War, Violence and Conflict in the American Tropics
Literature, Film, and Theatre Studies
Postgraduate: Level 7
Monday 13 January 2020
Friday 20 March 2020
09 May 2019
Requisites for this module
MA T72012 American Literatures
This module is concerned with an area known as the "American Tropics" (the Caribbean islands, the Caribbean littoral of Central America, the US South, and northern South America). European powers fought extensively here against indigenous populations and against each other for control of land and resources.
The regions in the American Tropics share a history in which the dominant fact is the arrival of millions of white Europeans and Black Africans; share an environment that is tropical or sub-tropical; and share a socio-economic model (the plantation) whose effects lasted at least well into the twentieth century.
The imaginative space of the American Tropics offers a differently centred literary history from those conventionally produced as US, Caribbean, or Latin American literature and this module introduces cultural geography into literary history by offering two or three (depending on staff availability) case studies of texts associated with nodal places in the American Tropics.
This module is a logical extension of Professor Maria Cristina Fumagalli's, Dr Owen Robinson's and Dr Jak Peake's involvement in the AHRC-funded research project called America Tropics: Towards a Literary Geography (2006-2011).
This project's approach to literary history is through 'place' rather than 'nation state' or 'language' because of the complexity of the literary history of the Americas, especially in those areas where more than one European power (and therefore language) had influence. From within the region of the 'American Tropics,' a broad region from Charleston to Bahia, Maria Cristina Fumagalli, Owen Robinson and Jak Peake have chosen three case studies (respectively, the border between Haiti and the Dominican Republic, New Orleans and Western Trinidad), giving serious consideration to the writing associated with those places, irrespective of the language or national origin of the writers. The outcomes of this project are five monographs:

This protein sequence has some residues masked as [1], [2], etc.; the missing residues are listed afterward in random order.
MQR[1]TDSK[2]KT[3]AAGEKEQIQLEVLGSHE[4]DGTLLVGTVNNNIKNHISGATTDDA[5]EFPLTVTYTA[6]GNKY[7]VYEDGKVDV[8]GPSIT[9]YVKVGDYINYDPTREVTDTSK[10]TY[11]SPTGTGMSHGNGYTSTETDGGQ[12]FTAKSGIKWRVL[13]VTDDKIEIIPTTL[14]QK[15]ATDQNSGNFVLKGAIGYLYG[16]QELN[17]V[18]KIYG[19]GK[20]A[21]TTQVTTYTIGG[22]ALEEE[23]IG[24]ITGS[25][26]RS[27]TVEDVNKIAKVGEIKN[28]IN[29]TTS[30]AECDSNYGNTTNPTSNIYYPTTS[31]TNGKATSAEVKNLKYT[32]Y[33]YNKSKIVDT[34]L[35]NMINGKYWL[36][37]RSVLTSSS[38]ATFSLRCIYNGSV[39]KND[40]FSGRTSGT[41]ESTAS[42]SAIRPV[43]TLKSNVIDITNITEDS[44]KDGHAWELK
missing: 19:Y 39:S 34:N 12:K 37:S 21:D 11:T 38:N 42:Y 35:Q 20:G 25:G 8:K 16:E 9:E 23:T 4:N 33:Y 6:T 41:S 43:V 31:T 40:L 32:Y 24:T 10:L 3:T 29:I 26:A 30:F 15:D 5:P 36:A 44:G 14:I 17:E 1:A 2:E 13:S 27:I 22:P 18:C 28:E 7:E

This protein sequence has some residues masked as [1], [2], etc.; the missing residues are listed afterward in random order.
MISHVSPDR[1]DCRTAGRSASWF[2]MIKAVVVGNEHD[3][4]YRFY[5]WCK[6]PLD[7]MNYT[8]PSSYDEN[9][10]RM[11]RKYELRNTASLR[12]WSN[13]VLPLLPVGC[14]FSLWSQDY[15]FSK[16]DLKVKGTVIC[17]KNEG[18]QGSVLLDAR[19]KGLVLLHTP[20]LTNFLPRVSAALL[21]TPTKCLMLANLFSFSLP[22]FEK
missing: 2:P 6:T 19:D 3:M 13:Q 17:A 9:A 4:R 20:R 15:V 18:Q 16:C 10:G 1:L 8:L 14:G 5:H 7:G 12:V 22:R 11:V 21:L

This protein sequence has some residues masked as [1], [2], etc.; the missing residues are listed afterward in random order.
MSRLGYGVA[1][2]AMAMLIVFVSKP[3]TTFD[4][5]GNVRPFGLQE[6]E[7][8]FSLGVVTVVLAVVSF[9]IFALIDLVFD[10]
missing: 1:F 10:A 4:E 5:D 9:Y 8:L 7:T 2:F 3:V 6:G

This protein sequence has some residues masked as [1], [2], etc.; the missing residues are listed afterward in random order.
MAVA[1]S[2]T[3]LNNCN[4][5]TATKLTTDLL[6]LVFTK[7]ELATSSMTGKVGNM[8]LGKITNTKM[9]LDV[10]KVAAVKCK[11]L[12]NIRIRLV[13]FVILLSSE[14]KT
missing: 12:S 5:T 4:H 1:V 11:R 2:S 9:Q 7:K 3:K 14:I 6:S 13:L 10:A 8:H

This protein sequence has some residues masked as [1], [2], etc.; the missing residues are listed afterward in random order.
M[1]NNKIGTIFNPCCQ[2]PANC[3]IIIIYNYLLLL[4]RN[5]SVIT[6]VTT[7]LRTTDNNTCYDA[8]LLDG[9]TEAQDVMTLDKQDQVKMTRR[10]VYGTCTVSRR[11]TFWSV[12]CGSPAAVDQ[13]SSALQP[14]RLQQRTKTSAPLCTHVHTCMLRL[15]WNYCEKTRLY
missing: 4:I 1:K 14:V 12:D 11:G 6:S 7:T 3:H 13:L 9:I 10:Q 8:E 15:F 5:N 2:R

Peter Hulme, Cuba's Wild East: Towards a Literary Geography (2011) Lesley Wylie, Colombia's Forgotten Frontier: Towards a Literary Geography (2013) Maria Cristina Fumagalli, On the Edge: Writing the border between Haiti and the Dominican Republic (2015)
Owen Robinson, Myriad City: Towards a Literary Geography of New Orleans (2016).
Jak Peake, Between the Bocas: A Literary Geography of Western Trinidad (2016)
and an edited collection entitled Surveying the American Tropics: A Literary Geography from New York To Rio (2013)
all published in The American Tropics Series of Liverpool University Press for which Maria Cristina Fumagalli and Owen Robinson are amongst the editors.
This module aims to foster students' critical thinking by inviting them to investigate American literatures and the 'American' paradigm from a broader perspective. After completion of the module students should be able to display a detailed knowledge of major texts of the vibrant and diverse literature originating from the specific context of the American Tropics.
After completion of the module students should be able to display a detailed knowledge of major texts of the vibrant and diverse literature originating from the specific context of the American Tropics.
No additional information available.
This module will be taught via weekly seminars of two hours each
This module does not appear to have a published bibliography.
Assessment items, weightings and deadlines
|Coursework / exam
||Essay (5,000 words)
Module supervisor and teaching staff
Dr Owen Robinson, Dr Sean Seeger
LiFTS Taught Team - email email@example.com.
Telephone 01206 872626
Dr Rebecca Katherine Tillett
The University of East Anglia
Available via Moodle
Of 22 hours, 22 (100%) hours available to students:
0 hours not recorded due to service coverage or fault;
0 hours not recorded due to opt-out by lecturer(s).
Disclaimer: The University makes every effort to ensure that this information on its Module Directory is accurate and up-to-date. Exceptionally it can
be necessary to make changes, for example to programmes, modules, facilities or fees. Examples of such reasons might include a change of law or regulatory requirements,
industrial action, lack of demand, departure of key personnel, change in government policy, or withdrawal/reduction of funding. Changes to modules may for example consist
of variations to the content and method of delivery or assessment of modules and other services, to discontinue modules and other services and to merge or combine modules.
The University will endeavour to keep such changes to a minimum, and will also keep students informed appropriately by updating our programme specifications and module directory.
The full Procedures, Rules and Regulations of the University governing how it operates are set out in the Charter, Statutes and Ordinances and in the University Regulations, Policy and Procedures.